By Shari Phiel
As the Town of Berthoud continues to face declining sales revenues, down about 15 percent this year, the Board of Trustees continue to look for ways to generate sustainable income for the Town’s general fund.
One of the options currently under consideration by the board is the signing of franchise agreements with both Xcel Energy Company and Poudre Valley Rural Electric Association, which would provide the town with “3 percent of all revenues received from the sale and transportation of gas and electricity.”
That 3 percent increase, which would add an estimated $120,000 to Town coffers, would come directly from an increase to existing customers’ utility bills. Coming on the heels of a Xcel’s recently requested rate increase, this proposal doesn’t sit well with many Berthoud residents.
On June 30, Minneapolis-based Xcel submitted an application with the Public Utilities Commission for an electric rate increase that will raise residential customers’ bills by $8.55 per month, or about 12 percent, and industrial customers’ rates by 10 to 14 percent. This comes on top of an earlier increase approved by the PUC in May which raised residential rates by $2.94 per month.
Berthoud resident Dorian Ryan expressed her concerns about the rate increases and how it would impact funding for other projects at the trustees’ July 21 meeting. “I personally think that Aims Community College should have first priority. We’re looking at an increase in our Xcel bill this month, another in January and a 3 percent on top of that? I think it’s going to hurt Aims.”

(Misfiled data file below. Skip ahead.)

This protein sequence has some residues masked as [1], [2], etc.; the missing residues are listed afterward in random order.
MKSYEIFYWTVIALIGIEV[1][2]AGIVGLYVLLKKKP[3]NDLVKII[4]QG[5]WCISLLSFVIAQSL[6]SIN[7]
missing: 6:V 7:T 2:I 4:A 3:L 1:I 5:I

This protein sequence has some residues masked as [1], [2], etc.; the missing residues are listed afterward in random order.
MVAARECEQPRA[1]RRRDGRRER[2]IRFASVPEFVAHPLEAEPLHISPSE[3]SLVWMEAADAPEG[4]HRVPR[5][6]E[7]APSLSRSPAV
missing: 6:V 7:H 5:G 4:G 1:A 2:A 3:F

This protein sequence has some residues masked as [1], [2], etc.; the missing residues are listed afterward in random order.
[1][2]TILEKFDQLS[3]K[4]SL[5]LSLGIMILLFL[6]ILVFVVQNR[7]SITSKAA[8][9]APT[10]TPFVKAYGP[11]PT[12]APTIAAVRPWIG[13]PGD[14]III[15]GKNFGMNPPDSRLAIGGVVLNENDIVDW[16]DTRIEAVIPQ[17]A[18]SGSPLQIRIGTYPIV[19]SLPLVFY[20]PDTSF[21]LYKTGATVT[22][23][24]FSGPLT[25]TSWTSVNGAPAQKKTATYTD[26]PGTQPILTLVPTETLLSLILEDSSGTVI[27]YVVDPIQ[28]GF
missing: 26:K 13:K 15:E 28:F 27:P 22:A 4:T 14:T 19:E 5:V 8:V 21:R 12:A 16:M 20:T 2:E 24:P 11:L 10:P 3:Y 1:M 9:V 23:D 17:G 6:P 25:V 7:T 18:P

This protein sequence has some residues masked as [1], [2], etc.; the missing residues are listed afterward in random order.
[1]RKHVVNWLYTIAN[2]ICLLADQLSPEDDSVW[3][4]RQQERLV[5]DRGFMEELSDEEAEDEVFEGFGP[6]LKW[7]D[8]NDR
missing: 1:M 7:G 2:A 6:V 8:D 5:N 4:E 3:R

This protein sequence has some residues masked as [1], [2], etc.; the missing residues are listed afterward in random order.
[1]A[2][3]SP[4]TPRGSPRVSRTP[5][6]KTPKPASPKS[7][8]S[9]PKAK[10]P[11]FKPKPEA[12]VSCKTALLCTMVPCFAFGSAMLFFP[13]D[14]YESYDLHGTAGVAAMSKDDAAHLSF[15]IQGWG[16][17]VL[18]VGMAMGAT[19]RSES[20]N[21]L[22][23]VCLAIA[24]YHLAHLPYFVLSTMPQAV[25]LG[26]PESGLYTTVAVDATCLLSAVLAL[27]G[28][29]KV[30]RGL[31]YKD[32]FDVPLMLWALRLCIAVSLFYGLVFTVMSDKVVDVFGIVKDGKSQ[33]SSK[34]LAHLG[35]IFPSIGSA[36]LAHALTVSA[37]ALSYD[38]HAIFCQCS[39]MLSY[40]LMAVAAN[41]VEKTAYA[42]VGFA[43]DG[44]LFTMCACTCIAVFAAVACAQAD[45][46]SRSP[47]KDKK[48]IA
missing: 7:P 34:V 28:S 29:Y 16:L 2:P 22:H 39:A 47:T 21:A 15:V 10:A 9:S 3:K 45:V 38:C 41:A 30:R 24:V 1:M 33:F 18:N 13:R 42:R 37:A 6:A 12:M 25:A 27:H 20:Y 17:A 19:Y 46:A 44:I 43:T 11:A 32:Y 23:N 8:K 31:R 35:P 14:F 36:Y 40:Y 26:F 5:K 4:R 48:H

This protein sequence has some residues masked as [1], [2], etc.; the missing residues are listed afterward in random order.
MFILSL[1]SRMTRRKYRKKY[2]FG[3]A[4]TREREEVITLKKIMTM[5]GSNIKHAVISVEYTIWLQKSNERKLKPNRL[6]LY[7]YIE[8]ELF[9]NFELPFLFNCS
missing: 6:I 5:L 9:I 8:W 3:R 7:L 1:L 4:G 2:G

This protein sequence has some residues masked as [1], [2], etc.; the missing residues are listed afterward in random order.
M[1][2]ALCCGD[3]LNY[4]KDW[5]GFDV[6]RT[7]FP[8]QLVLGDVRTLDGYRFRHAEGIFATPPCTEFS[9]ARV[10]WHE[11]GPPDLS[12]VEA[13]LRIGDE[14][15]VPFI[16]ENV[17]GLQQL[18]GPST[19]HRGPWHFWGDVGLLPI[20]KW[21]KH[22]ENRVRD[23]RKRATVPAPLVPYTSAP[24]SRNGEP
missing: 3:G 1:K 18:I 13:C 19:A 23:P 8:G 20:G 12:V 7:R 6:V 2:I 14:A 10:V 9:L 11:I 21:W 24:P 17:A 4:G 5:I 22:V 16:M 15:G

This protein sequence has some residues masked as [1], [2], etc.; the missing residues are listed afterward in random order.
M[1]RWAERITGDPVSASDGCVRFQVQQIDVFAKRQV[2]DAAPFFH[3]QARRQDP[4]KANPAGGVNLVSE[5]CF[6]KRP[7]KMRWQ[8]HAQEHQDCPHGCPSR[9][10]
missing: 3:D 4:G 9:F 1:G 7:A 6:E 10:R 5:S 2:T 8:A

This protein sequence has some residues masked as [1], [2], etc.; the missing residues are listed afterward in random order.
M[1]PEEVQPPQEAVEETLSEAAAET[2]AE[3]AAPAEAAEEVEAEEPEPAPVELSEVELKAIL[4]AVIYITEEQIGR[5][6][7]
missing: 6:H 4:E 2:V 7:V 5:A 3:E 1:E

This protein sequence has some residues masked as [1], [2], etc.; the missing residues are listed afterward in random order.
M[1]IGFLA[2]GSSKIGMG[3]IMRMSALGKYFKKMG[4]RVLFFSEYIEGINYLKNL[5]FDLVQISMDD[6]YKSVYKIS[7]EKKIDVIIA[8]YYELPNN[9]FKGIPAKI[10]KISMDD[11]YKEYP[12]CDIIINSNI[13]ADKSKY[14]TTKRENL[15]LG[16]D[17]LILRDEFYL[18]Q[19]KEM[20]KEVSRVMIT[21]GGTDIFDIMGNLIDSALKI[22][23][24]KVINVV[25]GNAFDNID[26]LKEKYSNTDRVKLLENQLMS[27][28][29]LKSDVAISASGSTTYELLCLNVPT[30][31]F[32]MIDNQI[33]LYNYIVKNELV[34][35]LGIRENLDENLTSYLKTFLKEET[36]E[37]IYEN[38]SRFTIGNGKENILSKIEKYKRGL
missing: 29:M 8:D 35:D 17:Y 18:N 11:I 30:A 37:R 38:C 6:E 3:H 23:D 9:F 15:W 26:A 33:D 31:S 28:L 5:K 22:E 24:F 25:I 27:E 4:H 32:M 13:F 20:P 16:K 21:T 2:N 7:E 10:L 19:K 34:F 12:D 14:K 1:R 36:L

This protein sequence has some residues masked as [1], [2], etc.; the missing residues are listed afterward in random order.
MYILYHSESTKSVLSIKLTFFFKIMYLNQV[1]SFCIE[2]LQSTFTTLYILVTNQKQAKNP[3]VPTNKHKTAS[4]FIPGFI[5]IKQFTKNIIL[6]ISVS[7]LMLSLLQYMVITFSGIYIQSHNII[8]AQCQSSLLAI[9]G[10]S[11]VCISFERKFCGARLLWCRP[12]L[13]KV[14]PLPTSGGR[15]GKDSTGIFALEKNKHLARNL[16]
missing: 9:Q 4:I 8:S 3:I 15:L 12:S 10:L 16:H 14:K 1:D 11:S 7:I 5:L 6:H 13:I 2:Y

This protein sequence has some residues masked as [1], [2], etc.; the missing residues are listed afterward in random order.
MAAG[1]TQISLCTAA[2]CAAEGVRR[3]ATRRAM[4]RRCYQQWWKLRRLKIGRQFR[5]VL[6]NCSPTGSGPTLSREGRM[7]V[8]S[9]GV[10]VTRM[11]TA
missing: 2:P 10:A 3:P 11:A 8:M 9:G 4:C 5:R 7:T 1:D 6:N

Trustees were scheduled to vote on the Xcel franchise agreement during the July 28 meeting but will not be able to due to lack of required notice on the part of Xcel. Instead, a public hearing will be held at the trustees’ July 28 study session.
This is not the first time the Town has looked at signing a franchise agreement with Xcel. After Berthoud’s franchise agreement expired in 1993, Berthoud formed and Electric Enterprise Fund in 1997 for the purpose of providing municipal electric services to area residents. A subsequent ballot put before voters in 1998 to allow the Town to issue bonds to acquire distribution facilities failed. The Town franchise agreement with PVREA expired in 2007.
Although, as Trustee Glen Buckingham noted, the board has “been deliberating about it for months,” real estate developer Scott Sarbaugh would like to see the trustees capitalize on the work being done in other communities in regards to franchise agreements.
The City of Boulder, whose franchise agreement with Xcel is scheduled to expire in 2010, has already been in negotiations for more than a year. In early June, the Boulder city council announced that negotiations would likely continue on into next year as they push for the company for more flexibility to take advantage of Smart Grid and “green energy” projects like solar gardens and community purchasing programs.
“The whole catch is that Xcel Energy can only do large scale solar farming, solar gardens, with a bid process for net purchasing the power at wholesale [prices],” said Sarbaugh. For Sarbaugh’s Prairie Star net-zero energy planned community in Berthoud, this has a tremendous impact.
In a letter sent to the Berthoud trustees on June 23, Sarbaugh outlined his concerns about signing the franchise agreements. Chief among that in signing the franchise agreements, Berthoud will limit its ability to take advantage of “’cutting edge’ green technology” and would the “marketing edge for economic development and growth would be no different than the competing communities surround Berthoud.”
Trustee Jeff Hindman, who already stated he is in favor of signing of the franchise agreements, noted, “I look forward to discussing the pros and cons at the public hearing.” He went on to add, “We don’t ever make a decision until after we get the public input.”